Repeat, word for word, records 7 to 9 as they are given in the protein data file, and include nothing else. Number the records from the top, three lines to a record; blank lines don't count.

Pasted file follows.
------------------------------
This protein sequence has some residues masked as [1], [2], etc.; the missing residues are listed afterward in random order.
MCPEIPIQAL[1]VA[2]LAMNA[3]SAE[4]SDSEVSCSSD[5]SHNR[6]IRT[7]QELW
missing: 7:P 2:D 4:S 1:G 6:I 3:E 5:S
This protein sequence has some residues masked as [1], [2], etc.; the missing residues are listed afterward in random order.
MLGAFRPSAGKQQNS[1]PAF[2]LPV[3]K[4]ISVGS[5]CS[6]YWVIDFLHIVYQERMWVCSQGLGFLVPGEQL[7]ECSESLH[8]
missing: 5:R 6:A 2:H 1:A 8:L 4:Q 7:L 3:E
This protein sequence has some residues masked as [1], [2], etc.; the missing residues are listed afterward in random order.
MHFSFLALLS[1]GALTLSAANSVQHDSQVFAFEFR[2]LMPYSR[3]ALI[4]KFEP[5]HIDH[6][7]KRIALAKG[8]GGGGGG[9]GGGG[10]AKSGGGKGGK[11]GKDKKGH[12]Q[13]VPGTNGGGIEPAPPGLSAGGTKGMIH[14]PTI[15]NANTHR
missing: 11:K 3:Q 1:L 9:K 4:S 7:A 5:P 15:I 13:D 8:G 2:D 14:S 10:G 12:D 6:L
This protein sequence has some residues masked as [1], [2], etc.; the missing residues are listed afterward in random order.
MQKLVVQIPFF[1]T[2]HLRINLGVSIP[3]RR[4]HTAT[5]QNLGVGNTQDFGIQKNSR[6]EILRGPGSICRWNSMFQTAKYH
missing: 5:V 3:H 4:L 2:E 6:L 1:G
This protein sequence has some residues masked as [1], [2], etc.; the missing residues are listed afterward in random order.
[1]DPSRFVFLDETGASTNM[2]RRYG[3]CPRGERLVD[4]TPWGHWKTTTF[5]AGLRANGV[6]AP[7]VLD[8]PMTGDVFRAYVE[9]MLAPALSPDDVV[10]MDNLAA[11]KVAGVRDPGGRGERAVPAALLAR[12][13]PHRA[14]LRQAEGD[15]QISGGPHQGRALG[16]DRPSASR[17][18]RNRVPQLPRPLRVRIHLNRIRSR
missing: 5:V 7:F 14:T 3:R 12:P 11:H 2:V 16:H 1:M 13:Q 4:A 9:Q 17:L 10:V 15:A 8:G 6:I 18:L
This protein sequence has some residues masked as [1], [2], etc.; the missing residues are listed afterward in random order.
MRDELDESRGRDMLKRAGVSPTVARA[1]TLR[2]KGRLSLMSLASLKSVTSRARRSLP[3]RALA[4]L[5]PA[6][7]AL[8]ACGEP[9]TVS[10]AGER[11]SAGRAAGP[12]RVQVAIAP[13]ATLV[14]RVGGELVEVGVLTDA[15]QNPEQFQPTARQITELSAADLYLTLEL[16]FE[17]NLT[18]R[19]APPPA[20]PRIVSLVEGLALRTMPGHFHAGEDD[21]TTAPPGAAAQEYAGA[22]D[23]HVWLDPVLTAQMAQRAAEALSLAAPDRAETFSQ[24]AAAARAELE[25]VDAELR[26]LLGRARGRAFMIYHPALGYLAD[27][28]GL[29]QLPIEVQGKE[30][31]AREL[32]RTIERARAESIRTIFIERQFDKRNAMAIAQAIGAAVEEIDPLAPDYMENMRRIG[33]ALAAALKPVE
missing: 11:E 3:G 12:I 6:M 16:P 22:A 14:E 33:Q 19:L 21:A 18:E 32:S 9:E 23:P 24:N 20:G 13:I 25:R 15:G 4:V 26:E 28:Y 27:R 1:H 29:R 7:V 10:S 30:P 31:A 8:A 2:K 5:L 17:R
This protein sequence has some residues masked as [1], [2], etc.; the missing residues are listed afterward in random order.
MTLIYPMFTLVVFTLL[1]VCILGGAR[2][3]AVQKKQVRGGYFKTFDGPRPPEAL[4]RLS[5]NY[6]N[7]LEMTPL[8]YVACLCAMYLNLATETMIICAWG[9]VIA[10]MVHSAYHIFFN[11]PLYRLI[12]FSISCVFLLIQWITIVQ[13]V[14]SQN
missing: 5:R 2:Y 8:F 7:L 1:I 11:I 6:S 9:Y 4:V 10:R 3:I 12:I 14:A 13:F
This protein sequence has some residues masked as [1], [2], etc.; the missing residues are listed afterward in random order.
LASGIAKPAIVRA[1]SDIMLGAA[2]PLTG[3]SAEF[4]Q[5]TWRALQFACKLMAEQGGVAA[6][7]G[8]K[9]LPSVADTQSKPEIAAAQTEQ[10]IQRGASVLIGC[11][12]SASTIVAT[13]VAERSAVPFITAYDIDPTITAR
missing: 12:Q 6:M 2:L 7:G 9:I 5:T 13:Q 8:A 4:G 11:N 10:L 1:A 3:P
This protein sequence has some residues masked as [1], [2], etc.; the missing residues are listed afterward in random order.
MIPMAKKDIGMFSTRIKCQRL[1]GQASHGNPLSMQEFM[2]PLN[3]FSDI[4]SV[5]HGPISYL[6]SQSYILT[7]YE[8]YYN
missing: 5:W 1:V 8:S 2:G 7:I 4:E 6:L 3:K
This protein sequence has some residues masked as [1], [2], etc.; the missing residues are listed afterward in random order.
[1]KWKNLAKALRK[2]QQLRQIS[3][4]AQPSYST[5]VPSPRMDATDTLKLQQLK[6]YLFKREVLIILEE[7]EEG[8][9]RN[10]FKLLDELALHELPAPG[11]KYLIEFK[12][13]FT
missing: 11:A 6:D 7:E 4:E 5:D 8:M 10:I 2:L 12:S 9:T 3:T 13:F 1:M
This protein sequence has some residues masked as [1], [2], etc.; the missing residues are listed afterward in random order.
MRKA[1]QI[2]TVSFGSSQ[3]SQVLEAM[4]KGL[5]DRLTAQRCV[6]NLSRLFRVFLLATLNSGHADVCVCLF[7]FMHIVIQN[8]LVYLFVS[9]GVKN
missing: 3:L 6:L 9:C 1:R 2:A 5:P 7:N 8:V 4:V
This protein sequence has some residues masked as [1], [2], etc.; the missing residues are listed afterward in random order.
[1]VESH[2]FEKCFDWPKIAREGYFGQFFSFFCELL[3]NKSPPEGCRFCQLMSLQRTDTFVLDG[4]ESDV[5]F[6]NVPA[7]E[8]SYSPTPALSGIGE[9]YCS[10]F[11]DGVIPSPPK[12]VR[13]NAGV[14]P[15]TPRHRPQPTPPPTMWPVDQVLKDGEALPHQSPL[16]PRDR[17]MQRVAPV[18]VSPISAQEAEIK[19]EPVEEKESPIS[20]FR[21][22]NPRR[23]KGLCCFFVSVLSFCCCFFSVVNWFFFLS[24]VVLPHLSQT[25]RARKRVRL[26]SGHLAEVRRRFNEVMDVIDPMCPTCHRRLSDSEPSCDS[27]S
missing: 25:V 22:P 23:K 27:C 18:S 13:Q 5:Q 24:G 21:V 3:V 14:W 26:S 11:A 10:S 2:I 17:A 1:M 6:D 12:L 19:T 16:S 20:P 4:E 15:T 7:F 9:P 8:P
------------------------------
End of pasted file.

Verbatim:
This protein sequence has some residues masked as [1], [2], etc.; the missing residues are listed afterward in random order.
MTLIYPMFTLVVFTLL[1]VCILGGAR[2][3]AVQKKQVRGGYFKTFDGPRPPEAL[4]RLS[5]NY[6]N[7]LEMTPL[8]YVACLCAMYLNLATETMIICAWG[9]VIA[10]MVHSAYHIFFN[11]PLYRLI[12]FSISCVFLLIQWITIVQ[13]V[14]SQN
missing: 5:R 2:Y 8:F 7:L 1:I 11:I 6:S 9:Y 4:V 10:R 3:I 12:I 14:A 13:F
This protein sequence has some residues masked as [1], [2], etc.; the missing residues are listed afterward in random order.
LASGIAKPAIVRA[1]SDIMLGAA[2]PLTG[3]SAEF[4]Q[5]TWRALQFACKLMAEQGGVAA[6][7]G[8]K[9]LPSVADTQSKPEIAAAQTEQ[10]IQRGASVLIGC[11][12]SASTIVAT[13]VAERSAVPFITAYDIDPTITAR
missing: 12:Q 6:M 2:L 7:G 9:I 5:T 13:Q 8:A 4:G 11:N 10:L 1:A 3:P
This protein sequence has some residues masked as [1], [2], etc.; the missing residues are listed afterward in random order.
MIPMAKKDIGMFSTRIKCQRL[1]GQASHGNPLSMQEFM[2]PLN[3]FSDI[4]SV[5]HGPISYL[6]SQSYILT[7]YE[8]YYN
missing: 5:W 1:V 8:S 2:G 7:I 4:E 6:L 3:K